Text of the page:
Flipped learning (sometimes called the ‘flipped classroom') is a teaching approach that reverses the traditional lecture format by providing you with content and/or tasks before the lecture (such as videos or articles). Class time is used for active and collaborative learning activities.
In a flipped lecture '...the classroom becomes a space for dynamic, interactive learning where the teacher guides students to apply concepts they have learned online and engage creatively with the subject matter through group work, discussion, and peer feedback.' (Sharples et al. 2014)
How flipped learning can help
By covering some of the lecture content before the class, you will have more time to discuss complex concepts with your lecturers and peers. You will be able to apply your learning through problem-solving and participation in collaborative tasks. The flipped learning style may help your lecturers to check your understanding and notice if you are struggling with topics.
Flipped learning may be particularly helpful if English is not your first language or you find it difficult to make notes in lectures while listening and reflecting.
Preparing for a flipped lecture
Preparation is very important if you are to get the most out of a flipped learning opportunity. Here are some active ways you can prepare for a flipped lecture:
• Make notes on the key points or issues in the materials set by your tutor. Note any points you find difficult or confusing. If the difficult bit is in a video or audio recording, write down the time it occurred so you can find it again. See the Skills Hub pages on effective Note-making.
• Watch recordings with friends and discuss the key themes to gain a clearer understanding.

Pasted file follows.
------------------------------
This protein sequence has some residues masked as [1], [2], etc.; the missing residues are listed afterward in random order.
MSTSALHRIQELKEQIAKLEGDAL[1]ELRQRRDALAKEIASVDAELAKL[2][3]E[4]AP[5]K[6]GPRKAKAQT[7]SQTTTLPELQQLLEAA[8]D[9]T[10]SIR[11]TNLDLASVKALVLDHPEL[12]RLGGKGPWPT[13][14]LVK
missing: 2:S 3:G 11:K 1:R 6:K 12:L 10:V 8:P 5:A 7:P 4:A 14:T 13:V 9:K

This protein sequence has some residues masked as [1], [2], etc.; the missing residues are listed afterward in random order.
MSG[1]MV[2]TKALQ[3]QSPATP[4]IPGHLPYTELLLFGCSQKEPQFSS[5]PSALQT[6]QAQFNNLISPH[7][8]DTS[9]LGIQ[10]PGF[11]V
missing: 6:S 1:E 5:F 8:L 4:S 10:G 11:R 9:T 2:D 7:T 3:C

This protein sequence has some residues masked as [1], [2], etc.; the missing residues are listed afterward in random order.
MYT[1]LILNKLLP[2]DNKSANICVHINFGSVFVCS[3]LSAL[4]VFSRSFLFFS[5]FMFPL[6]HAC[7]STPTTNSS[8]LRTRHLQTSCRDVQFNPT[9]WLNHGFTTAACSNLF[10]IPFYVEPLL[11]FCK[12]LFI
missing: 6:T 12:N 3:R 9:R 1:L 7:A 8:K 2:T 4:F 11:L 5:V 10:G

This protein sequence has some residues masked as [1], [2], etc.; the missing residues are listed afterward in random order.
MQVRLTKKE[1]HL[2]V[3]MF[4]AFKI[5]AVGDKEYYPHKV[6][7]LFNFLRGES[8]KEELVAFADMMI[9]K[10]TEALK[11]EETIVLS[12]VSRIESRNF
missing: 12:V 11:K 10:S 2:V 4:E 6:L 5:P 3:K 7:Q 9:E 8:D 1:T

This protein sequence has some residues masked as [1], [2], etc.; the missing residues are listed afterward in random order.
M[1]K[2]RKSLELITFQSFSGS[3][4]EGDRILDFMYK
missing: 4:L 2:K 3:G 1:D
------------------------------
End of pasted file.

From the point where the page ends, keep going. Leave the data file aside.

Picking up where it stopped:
• Complete any pre-class tasks and note any aspects you would like to discuss with your lecturer and peers.
• Write your own revision questions (with answers) based on what you've learned.
• Produce a mind map showing the connections between different concepts. It will help you to visualise the association between different issues.
After a flipped lecture
You can re-read the materials after the class and update your notes, review difficult concepts, address any prior misconceptions and reflect on what you have learnt.
• Read your notes again. You may understand some difficult concepts you didn't understand at first, so you can update your notes.
• Follow up on any further reading or other materials recommended by your lecturer.
• Review the materials before the next class.
• Make a note of anything that is still not clear, so you can check it.
Educause. (2012). 7 Things You Should Know About Flipped Classrooms. Retrieved 10 October 2018 from https://library.educause.edu/resources/2012/2/7-things-you-should-know-about-flipped-classrooms
Sharples, M., Adams, A., Ferguson, R., Gaved, M., McAndrew, P., Rienties, B., Weller, M., and Whitelock, D. (2014). Innovating Pedagogy 2014: Open University Innovation Report 3. Milton Keynes: The Open University